Latest from The Spokesman-Review
Radioactive waste that the U.S. Air Force couldn't get permission to dump at a Bakersfield, Calif. dump has been brought to Idaho, to U.S. Ecology's hazardous waste site at Grand View, according to California Watch. The non-profit investigative reporting site, which was founded by the Center for Investigative Reporting, reports that the Air Force told California regulators the waste was “naturally occurring,” but they balked - it comes from radium dust left over from glow-in-the-dark aircraft instruments. U.S. Ecology's permit allows it to accept “naturally occurring” waste without notifying state regulators; when Idaho DEQ officials learned of the dumping from California Watch, they inspected the site and determined it didn't matter, because the radium concentrations fell below threshold levels in Idaho's regulations.
You can read California Watch's full report here; the issue has set off a firestorm of criticism in California, where health officials and environmental activists accused the Air Force of bending the truth to get its way. “Illuminated instrument dials do not naturally occur,” Daniel Hirsch, a lecturer on nuclear policy at UC Santa Cruz who leads the environmental group Committee to Bridge the Gap, told California Watch. “I can’t dig into the soil and discover naturally occurring radium instrument dials.”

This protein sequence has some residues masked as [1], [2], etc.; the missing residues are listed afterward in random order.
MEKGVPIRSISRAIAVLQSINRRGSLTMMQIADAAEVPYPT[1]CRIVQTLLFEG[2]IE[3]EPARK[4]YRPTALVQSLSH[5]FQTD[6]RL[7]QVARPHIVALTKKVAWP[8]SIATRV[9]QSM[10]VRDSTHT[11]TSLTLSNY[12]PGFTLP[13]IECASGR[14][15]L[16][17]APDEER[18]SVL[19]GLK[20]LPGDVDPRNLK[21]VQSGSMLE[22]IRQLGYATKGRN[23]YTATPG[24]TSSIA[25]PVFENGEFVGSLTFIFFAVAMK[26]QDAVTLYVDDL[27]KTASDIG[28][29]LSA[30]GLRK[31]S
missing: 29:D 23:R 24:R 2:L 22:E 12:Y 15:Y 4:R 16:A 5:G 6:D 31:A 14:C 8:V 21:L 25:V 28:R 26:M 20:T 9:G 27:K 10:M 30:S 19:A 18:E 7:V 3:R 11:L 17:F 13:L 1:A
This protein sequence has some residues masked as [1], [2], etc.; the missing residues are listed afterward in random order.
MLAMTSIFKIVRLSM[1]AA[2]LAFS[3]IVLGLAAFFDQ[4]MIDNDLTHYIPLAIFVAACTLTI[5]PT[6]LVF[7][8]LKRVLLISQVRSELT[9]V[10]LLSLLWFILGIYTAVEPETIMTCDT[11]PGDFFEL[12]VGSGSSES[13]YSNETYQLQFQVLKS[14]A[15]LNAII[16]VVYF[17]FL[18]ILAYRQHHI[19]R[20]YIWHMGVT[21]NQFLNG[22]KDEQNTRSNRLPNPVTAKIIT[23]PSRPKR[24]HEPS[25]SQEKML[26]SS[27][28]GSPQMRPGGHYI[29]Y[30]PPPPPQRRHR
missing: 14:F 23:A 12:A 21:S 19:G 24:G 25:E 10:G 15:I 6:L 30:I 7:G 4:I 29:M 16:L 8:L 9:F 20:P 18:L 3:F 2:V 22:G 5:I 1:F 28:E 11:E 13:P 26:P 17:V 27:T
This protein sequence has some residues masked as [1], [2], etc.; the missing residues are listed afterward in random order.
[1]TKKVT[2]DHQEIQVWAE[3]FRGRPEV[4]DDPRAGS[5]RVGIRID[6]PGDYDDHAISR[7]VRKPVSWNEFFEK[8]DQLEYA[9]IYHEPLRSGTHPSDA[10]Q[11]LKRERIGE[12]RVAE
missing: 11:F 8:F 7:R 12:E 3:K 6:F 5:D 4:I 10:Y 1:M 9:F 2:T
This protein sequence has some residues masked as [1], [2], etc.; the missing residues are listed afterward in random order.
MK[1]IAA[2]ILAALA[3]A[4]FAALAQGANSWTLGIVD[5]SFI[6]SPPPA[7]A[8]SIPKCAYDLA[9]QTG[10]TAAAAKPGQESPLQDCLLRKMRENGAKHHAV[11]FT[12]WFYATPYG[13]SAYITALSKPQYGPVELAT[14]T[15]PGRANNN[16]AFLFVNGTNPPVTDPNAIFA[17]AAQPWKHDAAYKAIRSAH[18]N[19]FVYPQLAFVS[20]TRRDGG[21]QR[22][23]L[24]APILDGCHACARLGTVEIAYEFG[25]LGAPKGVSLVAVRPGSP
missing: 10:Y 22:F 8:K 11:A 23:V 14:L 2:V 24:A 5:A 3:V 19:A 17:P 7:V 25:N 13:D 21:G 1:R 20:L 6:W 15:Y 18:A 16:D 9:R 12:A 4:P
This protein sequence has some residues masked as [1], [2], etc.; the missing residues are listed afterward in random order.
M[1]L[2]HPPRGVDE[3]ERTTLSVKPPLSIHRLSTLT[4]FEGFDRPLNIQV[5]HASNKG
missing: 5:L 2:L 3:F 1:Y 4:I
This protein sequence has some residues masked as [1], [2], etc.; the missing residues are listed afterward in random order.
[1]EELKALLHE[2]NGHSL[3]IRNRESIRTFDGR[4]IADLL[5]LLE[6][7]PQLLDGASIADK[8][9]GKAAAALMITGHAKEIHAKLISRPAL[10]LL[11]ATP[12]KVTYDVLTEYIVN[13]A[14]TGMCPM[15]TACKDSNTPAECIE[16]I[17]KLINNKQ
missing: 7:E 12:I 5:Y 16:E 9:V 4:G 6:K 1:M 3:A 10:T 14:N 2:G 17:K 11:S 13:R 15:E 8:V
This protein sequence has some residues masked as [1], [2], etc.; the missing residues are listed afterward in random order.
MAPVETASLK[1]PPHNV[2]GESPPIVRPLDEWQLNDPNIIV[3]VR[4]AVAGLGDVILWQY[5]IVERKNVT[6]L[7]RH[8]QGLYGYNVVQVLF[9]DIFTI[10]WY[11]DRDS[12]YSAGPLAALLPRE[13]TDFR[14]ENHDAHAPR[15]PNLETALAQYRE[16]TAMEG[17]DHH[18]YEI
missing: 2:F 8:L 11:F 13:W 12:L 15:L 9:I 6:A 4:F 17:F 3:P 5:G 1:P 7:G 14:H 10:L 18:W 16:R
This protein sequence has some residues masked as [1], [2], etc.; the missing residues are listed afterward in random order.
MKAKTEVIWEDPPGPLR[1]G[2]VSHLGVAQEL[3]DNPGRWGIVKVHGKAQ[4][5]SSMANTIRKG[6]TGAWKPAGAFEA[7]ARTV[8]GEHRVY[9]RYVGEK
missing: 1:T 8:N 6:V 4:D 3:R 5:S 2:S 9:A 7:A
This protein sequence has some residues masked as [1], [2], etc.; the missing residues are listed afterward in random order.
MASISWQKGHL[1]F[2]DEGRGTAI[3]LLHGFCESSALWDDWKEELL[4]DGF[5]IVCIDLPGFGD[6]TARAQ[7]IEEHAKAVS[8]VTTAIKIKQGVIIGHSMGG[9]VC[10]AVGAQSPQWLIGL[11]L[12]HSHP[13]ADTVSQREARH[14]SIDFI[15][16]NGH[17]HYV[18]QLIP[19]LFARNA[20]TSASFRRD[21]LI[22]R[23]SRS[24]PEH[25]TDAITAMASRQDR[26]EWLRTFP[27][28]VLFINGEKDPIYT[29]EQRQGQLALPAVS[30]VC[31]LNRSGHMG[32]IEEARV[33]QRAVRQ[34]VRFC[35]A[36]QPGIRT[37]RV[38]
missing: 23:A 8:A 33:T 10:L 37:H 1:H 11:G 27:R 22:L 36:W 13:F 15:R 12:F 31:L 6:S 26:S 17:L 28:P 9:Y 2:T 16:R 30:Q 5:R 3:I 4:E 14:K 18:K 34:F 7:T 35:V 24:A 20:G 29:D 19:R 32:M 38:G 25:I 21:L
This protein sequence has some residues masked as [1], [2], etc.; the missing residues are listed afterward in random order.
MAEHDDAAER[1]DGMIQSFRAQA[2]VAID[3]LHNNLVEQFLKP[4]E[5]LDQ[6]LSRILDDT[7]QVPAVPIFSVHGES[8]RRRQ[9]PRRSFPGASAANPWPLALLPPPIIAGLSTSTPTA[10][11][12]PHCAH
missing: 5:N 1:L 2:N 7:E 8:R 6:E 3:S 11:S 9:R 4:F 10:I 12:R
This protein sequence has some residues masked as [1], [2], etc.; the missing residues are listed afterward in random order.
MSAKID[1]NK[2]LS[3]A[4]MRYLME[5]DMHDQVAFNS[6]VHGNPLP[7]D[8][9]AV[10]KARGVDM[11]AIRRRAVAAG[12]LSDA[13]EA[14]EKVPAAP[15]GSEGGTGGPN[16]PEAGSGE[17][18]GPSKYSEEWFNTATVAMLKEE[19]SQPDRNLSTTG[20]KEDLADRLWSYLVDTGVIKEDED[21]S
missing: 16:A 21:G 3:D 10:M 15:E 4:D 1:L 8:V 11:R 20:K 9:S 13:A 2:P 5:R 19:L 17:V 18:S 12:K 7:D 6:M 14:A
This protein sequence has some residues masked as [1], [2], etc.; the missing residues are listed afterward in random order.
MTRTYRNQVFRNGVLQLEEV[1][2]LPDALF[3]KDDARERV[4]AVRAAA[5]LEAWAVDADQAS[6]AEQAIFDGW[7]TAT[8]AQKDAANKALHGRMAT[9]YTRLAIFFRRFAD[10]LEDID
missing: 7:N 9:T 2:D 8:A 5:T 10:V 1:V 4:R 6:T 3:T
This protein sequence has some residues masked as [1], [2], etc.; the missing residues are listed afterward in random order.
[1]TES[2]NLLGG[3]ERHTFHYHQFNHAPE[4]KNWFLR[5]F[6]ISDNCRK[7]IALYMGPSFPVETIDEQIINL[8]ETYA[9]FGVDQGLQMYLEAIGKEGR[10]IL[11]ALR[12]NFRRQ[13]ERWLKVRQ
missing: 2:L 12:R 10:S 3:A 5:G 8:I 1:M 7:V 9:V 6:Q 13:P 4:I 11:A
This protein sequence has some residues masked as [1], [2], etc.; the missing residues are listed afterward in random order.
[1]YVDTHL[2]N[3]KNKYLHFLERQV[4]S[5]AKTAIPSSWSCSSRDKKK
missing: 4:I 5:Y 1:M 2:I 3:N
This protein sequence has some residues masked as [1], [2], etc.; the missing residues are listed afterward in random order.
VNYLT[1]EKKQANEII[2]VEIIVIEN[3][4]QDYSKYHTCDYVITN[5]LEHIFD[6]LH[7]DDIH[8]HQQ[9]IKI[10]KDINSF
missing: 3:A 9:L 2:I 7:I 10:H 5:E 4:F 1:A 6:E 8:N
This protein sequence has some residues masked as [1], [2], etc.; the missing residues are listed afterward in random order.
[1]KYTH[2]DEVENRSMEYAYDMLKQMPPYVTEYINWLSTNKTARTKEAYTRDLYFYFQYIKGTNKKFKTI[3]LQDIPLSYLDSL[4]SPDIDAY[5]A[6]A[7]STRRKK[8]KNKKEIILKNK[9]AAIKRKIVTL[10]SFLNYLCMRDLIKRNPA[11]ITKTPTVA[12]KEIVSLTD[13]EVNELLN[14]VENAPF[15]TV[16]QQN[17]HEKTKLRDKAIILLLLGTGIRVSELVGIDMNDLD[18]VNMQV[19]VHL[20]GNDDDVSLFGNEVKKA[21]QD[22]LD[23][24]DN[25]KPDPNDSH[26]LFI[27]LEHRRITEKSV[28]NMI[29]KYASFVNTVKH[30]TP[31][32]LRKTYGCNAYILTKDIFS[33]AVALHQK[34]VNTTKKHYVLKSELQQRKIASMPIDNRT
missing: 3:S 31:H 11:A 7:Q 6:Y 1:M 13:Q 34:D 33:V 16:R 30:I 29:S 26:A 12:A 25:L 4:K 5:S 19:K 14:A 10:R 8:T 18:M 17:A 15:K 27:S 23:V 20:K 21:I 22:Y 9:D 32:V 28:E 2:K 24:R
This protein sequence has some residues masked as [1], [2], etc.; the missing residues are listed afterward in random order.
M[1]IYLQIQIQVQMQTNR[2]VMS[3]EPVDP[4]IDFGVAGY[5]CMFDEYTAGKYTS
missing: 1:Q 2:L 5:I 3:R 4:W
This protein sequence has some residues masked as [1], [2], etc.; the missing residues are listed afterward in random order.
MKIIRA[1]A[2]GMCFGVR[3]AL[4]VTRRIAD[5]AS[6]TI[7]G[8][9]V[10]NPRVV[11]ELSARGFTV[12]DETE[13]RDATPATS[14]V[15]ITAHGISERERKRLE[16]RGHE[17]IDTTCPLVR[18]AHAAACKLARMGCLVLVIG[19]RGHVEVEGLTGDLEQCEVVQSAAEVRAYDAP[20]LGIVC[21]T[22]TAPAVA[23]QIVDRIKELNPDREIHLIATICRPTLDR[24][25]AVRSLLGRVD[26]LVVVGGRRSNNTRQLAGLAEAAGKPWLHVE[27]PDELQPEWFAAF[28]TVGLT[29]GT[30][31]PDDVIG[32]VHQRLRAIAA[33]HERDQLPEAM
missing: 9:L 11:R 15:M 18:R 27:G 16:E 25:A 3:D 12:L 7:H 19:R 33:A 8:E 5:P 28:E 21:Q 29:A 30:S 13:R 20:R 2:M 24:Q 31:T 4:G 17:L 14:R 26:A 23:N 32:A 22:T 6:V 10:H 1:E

Idaho has lost out in its bid to land a new F-35 mission at Gowen Field in Boise and at Mountain Home Air Force Base, a decision by the U.S. Air Force that Idaho’s congressional delegation called “disappointing.” They noted, however, that Gowen Field remains in the running for an expanded mission for operations of the C-27J cargo aircraft, and that Idaho’s bases aren’t out of the running for future F-35 missions.
In a joint statement, Idaho’s senators and congressmen took issue with the Air Force’s conclusion that additional construction costs that would be needed in Idaho tilted the decision away from the state. “That determination is disappointing because all of the sites chosen will require new construction to accommodate three squadrons,” the delegation said. “Other benefits should have factored into the decision besides initial cost savings. We will be taking a close look at the data used to reach this decision to ensure it was a transparent and apolitical process.” Click below to read the full joint news release from Idaho Sens. Mike Crapo and Jim Risch and Idaho Reps. Walt Minnick and Mike Simpson.
National security questions have been raised during the Spokane rape trial of a civilian contractor who, according to court testimony, took a woman he just met over the Internet into one of the military’s most secure facilities.
Asked outside the courtroom Wednesday if the U.S. Air Force had requested that she refrain from talking about features inside the facility, Deputy Prosecutor Sharon Hedlund said: “They are working with us.”
Read Tom Clouse’s story here.